As part of its efforts to promote ecotourism in Daebu island, Ansan city organized a fam tour for foreign residents in Korea on Oct. 26, 2019.
It can be sometimes challenging to promote a fragile and vulnerable ecosystem such as an island, when the least thing you want is to see it become a mass tourism destination. Nonetheless, sustainable tourism is definitely a powerful tool for local development and community empowerment, and a smart marketing strategy can help target and attract the right people: those who care and are equipped to co-create a sustainable, fair and responsible experiences with the locals.
Within the framework of its project to develop ecotourism in Daebudo (Daebu island), the tourism department of Ansan city, South Korea, organized a fam tour (familiarization tour) for foreign residents in South Korea on Oct. 26, 2019.
Once called “the Hawaii of Ansan” and now dubbed “the Treasure Island”, Daebudo has been praised for its beautiful landscapes and has kept the appeal and characteristics of an island even if it is now linked to the Ansan mainland through the Sihwa seawall. With several thousand visitors per day day during peak season, Daebudo has indeed become a popular destination for Koreans, and particularly families or anyone looking for a beautiful, quiet and exotic escape. Many people, and particularly photographers, visit Daebudo and surrounding islands as top spots to watch the sunset. On the other hand, most visits to Daebudo usually do not last more than one day and the island does not seem to attract many foreign tourists or foreigners living in Korea, if we refer to the number of mentions on the Internet and in social networks.
Moreover, Daebudo has not been promoted as strongly as Ansan and/or is not perceived as an ecotourism or nature-based destination, even if Daebudo and Daesong wetland in Ansan have been designated as eco-tour zones by the Korean Ministry of Environment in 2014, together with Sanmakyi old trail and Lake Goesan in Goesan, Gasiyeon wetland and Lake Gyeongpo in Gangneung, Hyodon stream and Haryeli village in Seogwipo and Gochang dolmen.
According to researches, ecotourism is still considered a niche market but it has developed steadily over the past years. The market demand for ecotourism has been largely centered in the western world, mostly English-speaking countries, but more and more ecotourists are now coming from other regions such as the Asian Tigers.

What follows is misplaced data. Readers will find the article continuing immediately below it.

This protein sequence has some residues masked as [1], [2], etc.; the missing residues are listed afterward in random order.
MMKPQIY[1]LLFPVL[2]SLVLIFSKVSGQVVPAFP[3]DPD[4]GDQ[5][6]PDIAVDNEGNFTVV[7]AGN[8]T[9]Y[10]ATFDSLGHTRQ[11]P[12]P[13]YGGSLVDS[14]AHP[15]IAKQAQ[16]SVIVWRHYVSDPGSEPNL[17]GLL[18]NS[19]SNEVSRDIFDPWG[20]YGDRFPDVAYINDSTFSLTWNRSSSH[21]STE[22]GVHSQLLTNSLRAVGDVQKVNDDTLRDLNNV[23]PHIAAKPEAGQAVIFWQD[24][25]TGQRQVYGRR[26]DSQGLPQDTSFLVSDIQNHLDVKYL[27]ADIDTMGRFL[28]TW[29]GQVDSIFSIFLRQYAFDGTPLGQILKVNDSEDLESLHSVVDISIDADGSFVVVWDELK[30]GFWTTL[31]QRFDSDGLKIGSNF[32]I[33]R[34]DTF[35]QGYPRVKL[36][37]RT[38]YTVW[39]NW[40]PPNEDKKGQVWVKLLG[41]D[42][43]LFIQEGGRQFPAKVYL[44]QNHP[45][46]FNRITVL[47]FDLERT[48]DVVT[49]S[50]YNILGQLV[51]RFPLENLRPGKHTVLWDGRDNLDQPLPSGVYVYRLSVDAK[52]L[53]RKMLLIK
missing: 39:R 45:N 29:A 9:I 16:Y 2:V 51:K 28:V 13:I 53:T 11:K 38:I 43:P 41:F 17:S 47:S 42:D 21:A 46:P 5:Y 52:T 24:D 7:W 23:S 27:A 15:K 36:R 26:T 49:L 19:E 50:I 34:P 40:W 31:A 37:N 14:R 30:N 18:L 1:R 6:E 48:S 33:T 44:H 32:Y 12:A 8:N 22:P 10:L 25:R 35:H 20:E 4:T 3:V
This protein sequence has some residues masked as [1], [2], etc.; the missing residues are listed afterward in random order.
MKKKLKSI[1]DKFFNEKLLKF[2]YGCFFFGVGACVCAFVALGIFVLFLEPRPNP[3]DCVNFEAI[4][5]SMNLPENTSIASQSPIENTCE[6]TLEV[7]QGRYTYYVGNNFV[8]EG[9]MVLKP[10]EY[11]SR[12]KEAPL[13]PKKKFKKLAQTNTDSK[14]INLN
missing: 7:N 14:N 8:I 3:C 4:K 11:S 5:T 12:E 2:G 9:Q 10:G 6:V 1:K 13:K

For many ecotourists, the main motivation is the inherent quality of the landscape and wildlife of the destination, together with the opportunity to meet local people and experience cultural traditions and lifestyles. Many of them like to take photos and are even professional photographers. This is the case for more and more birdwatchers. Some ecotourists are looking for complementary activities such as hiking, cycling, etc.
In South Korea, outdoor and leisure / leports (leisure and sports) activities have become more and more popular. There are over 15 million regular hikers in South Korea and biking / cycling has developed recently. In general, a growing public interest in ecotourism has been reported in Korea.
Regarding Daebudo, it seems that tourism marketing efforts have been more focused on domestic visitors, and short term visits. Due to its characteristics, the island may compete with similar ecotourism destinations, in Korea or not, that are better known and/or or promoted, such as Suncheon Bay, which has become a renowned ecological tourism destination even among foreigners. Having said that, competition may become an opportunity if synergies and partnership can be created with those similar destinations.
The Ecotour in Daebu island designed by Ansan city included the following experiences:
Millennium Destinations provided its support to the project for the marketing and communication strategy and through arranging a diverse group of around 40 "Millennium Hikers", expats living in Korea and Koreans from different backgrounds (diplomats, professionals, professors, consultants, students, social media influencers, etc. ).
According to the results of the post-tour survey, all participants have been either very satisfied or satisfied with their experience in Daebu island, mudflat walking and interacting with the locals being their favorite activities. On the other, foreign participants expressed their need for more information and interpretation at least in English.
In any case, Ecotourism products in Daebudo should focus on protected areas as focal points. They should also intend to include experiences and activities that would contribute to reduce overcrowding and seasonality. Promotion activities should consider the carrying capacity of the island and should be carried out in concertation with the local residents.